Pittsburgh mayor requests worldwide moment of silence for synagogue victims

Pittsburgh mayor requests worldwide moment of silence for synagogue victims

Friday ‘Rally for Peace’ at city will commemorate 11 victims of October 27 anti-Semitic shooting in Squirrel Hill neighborhood

In this Sunday, Oct. 28, 2018 photo, Pittsburgh Mayor Bill Peduto walks in view of the Tree of Life Synagogue in Pittsburgh. (AP Photo/Matt Rourke)
In this Sunday, Oct. 28, 2018 photo, Pittsburgh Mayor Bill Peduto walks in view of the Tree of Life Synagogue in Pittsburgh. (AP Photo/Matt Rourke)

A moment of silence to honor the 11 people killed in a synagogue is planned at a park in downtown Pittsburgh nearly two weeks after the massacre.

Mayor Bill Peduto is asking people around the world to join in the moment of silence at noon Friday.

It will start a “Rally for Peace” at Point State Park to commemorate victims of the Oct. 27 shootings at the Tree of Life synagogue in the Squirrel Hill neighborhood.

Pennsylvania Gov. Tom Wolf is encouraging people in the state to participate by reflecting on their common humanity and to work toward a more peaceful society.

The shooting was the deadliest attack on Jews in US history.

The 46-year-old suspect, Robert Bowers, has pleaded not guilty to federal charges.

Driver’s License photo of Pittsburgh synagogue massacre suspect Robert Bowers. (Pennsylvania DOT)

On October 27, Bowers is alleged to have entered the Tree of Life synagogue in Pittsburgh with an AR-15 and several handguns and opened fire on a Shabbat service. He killed 11 congregants and injured four police officers, authorities said.

Federal prosecutors have charged Bowers with 44 felony counts, including using a firearm to commit murder and other hate crimes, such as obstructing the exercise of religious beliefs resulting in death and obstructing the exercise of religious beliefs resulting in bodily injury to a public safety officer.

On Thursday US President Donald Trump said he rejects white supremacism and anti-Semitism, but did not say how he would counter the phenomena and angrily rejected claims that his rhetoric spurs division.

Reporters peppered Trump with questions about a range of issues in a free-wheeling news conference on Wednesday after Trump’s Republican Party lost control of the US House of Representatives but made gains in the Senate the day before.

A number of reporters asked Trump about the dangers of right-wing extremism, especially in light of the massacre last month in Pittsburgh.

“It’s very sad, I hate to see it,” he said of anti-Semitism before noting the praise from Israeli Prime Minister Benjamin Netanyahu for moving the US Embassy to Jerusalem.

US President Donald Trump speaks during a news conference in the East Room of the White House, in Washington, November 7, 2018. (Evan Vucci/AP)

“Many presidents have said they will build the embassy in Jerusalem, never happened, but it happened with me,” he said.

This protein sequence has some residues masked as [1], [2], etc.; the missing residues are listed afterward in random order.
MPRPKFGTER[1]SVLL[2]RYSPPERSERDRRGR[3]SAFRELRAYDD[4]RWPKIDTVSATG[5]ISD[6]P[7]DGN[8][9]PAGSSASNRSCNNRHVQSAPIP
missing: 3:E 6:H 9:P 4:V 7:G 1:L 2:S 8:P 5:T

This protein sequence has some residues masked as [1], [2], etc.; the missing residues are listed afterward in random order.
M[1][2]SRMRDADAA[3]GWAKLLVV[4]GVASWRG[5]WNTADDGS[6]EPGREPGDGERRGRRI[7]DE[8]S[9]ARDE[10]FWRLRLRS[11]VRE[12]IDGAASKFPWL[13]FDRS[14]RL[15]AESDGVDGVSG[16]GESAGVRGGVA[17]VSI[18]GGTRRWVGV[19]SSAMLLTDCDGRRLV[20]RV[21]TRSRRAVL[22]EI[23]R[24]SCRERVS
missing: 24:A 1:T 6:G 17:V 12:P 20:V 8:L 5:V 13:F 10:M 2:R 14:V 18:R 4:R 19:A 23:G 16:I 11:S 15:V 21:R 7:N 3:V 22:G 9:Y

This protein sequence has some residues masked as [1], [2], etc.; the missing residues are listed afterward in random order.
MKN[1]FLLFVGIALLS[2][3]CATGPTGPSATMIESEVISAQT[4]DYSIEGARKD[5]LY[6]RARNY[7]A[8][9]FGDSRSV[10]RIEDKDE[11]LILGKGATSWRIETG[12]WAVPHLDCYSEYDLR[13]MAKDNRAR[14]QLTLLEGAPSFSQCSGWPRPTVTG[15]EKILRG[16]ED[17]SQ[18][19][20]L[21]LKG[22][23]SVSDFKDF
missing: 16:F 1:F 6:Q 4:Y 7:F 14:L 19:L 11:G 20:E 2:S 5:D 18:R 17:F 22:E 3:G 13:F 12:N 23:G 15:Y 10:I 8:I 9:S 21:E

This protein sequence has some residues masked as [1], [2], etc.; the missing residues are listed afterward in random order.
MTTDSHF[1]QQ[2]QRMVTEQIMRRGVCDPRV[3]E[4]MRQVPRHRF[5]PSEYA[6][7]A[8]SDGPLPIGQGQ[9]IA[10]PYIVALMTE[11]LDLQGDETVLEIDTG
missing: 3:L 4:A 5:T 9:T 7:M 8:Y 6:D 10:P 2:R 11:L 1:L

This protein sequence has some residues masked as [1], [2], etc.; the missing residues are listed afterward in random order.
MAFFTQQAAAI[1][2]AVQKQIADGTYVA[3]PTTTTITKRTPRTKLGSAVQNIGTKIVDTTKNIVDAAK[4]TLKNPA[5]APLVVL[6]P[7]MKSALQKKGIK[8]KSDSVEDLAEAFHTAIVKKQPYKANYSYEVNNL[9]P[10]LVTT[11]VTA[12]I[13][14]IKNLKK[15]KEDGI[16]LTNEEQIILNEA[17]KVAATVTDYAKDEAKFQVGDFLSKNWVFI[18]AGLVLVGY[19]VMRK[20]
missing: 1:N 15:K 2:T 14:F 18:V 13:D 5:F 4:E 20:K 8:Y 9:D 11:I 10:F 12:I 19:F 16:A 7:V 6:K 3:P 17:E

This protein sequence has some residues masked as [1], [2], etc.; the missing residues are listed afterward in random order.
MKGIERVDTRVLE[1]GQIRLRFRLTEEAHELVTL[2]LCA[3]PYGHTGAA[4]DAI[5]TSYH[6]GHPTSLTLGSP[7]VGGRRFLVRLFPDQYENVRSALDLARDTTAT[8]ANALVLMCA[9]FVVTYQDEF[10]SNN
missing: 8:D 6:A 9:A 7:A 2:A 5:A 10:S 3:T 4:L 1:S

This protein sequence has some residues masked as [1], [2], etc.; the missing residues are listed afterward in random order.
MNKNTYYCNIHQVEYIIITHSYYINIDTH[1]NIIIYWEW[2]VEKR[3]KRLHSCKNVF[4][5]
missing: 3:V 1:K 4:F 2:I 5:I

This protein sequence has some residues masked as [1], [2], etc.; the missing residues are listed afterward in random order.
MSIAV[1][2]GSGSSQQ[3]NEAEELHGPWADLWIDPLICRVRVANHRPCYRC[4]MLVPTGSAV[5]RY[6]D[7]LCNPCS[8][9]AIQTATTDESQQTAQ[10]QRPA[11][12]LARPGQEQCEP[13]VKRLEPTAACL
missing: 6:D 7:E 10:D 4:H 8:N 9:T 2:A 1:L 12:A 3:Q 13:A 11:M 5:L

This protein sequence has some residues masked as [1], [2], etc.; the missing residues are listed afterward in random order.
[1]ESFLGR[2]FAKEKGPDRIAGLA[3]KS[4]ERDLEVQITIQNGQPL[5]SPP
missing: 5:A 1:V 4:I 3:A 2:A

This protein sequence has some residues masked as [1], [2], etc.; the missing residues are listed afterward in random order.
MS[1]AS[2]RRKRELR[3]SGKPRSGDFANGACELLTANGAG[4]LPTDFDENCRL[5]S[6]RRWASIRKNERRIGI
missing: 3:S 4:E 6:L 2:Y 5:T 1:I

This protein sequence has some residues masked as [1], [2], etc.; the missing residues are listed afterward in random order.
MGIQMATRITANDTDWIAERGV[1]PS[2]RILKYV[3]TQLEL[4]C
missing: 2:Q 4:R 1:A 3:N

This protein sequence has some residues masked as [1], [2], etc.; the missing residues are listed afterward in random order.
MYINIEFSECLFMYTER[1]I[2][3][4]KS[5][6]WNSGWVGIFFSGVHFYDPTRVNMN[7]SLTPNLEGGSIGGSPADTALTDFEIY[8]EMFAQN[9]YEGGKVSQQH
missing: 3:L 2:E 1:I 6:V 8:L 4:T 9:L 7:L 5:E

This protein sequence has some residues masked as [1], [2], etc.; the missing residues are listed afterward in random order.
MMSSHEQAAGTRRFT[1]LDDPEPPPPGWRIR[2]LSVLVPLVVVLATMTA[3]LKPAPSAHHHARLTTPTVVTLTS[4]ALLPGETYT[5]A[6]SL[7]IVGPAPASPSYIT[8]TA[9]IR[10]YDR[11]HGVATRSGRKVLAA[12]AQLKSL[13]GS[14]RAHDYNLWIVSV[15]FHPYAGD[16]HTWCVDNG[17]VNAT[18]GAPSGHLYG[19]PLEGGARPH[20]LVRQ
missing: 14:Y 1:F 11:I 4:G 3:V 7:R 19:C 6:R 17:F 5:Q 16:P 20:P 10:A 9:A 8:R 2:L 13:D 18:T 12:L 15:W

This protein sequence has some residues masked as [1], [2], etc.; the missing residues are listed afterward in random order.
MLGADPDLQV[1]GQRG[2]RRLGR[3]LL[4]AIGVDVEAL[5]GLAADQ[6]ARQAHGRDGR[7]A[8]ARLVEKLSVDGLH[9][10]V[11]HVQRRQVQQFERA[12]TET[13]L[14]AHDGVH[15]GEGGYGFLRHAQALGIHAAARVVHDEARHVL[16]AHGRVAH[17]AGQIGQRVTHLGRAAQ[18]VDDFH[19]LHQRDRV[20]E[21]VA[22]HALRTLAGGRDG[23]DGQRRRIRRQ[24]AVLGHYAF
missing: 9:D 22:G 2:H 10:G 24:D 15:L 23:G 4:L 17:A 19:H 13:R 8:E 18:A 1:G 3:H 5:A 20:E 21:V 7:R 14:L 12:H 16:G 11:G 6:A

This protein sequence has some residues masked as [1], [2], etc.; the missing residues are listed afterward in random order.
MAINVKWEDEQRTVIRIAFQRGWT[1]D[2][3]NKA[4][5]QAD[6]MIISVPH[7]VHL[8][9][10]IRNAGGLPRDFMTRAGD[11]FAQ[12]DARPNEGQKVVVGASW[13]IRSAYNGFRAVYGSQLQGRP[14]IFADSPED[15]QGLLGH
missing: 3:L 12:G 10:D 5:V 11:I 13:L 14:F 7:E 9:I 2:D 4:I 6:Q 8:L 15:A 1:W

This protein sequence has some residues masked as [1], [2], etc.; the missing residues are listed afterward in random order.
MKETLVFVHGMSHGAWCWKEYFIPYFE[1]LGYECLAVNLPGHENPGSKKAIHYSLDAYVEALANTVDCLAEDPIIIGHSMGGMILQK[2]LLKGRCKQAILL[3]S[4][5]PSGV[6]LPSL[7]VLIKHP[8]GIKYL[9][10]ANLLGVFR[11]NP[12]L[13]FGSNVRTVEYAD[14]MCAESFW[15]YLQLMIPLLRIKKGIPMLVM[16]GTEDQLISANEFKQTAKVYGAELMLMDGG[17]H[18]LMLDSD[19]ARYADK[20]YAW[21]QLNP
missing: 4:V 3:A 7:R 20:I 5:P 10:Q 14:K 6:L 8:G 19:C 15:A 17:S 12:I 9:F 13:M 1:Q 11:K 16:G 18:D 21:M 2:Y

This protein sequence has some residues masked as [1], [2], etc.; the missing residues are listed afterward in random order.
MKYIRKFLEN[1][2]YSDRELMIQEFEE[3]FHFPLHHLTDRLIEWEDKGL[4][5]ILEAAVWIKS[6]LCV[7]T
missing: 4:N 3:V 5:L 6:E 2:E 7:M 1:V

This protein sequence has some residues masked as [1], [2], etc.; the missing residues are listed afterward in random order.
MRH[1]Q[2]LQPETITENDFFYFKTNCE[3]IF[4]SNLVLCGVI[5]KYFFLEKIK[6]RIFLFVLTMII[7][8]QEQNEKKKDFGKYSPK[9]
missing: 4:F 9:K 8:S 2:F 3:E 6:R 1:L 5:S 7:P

Pressed by the reporter on divisiveness and anti-Semitism in America, Trump said that the continued success of the American economy would help, and argued that he was closing the trade gap with China.

Another reporter asked whether Trump would restore funding for monitoring the extreme right that was cut by his Department of Homeland Security.

“I believe all hate is a problem, I do believe it’s a problem and it’s a problem we’re going to solve,” he said.

Pressed for specifics, Trump said “It’s a problem I don’t like a little bit.”

The killer in Pittsburgh reviled Trump as too close to Jews but embraced the president’s dire warning that a convoy of migrants trekking through Mexico was set to “invade” the United States. Immediately before the shooting, the shooter railed against HIAS, the Jewish agency that advocates for immigrants. The day before the killings, a Trump enthusiast was arrested on suspicion that he sent at least 15 pipe bombs to liberals, Democrats and CNN, all of whom were specific targets of Trump’s verbal and social media attacks.

Anat Halevy Hochberg of Brooklyn, NY., visits Thursday, Nov. 1, 2018, at a makeshift memorial outside the Tree of Life Synagogue to the 11 people killed Oct 27, 2018 while worshiping in the Squirrel Hill neighborhood of Pittsburgh. (AP/Gene J. Puskar)

In the closing days of the midterm campaign, Trump approved an ad linking a Hispanic man convicted of killing two US police officers to Democratic immigration policies. CNN refused to air the ad, saying it was racist, while NBC pulled the ad from future use after airing it during a football game. Fox News also said it would not air the ad.

In August Trump tweeted that he had asked Secretary of State Mike Pompeo to study the “large scale killing” of white farmers in South Africa, crediting a broadcast by Fox News host Tucker Carlson for alerting him to the issue. White supremacists have long repeated a discredited theory of “white genocide” in South Africa.

Trump lashed out at reporters who asked him whether his rhetoric was encouraging white nationalists. An African-American reporter for PBS, Yamiche Alcindor, asked him whether his recent embrace of “nationalism” was a signal to white supremacists.

“That’s such a racist question,” the president responded. “What you just said is so insulting to me.”

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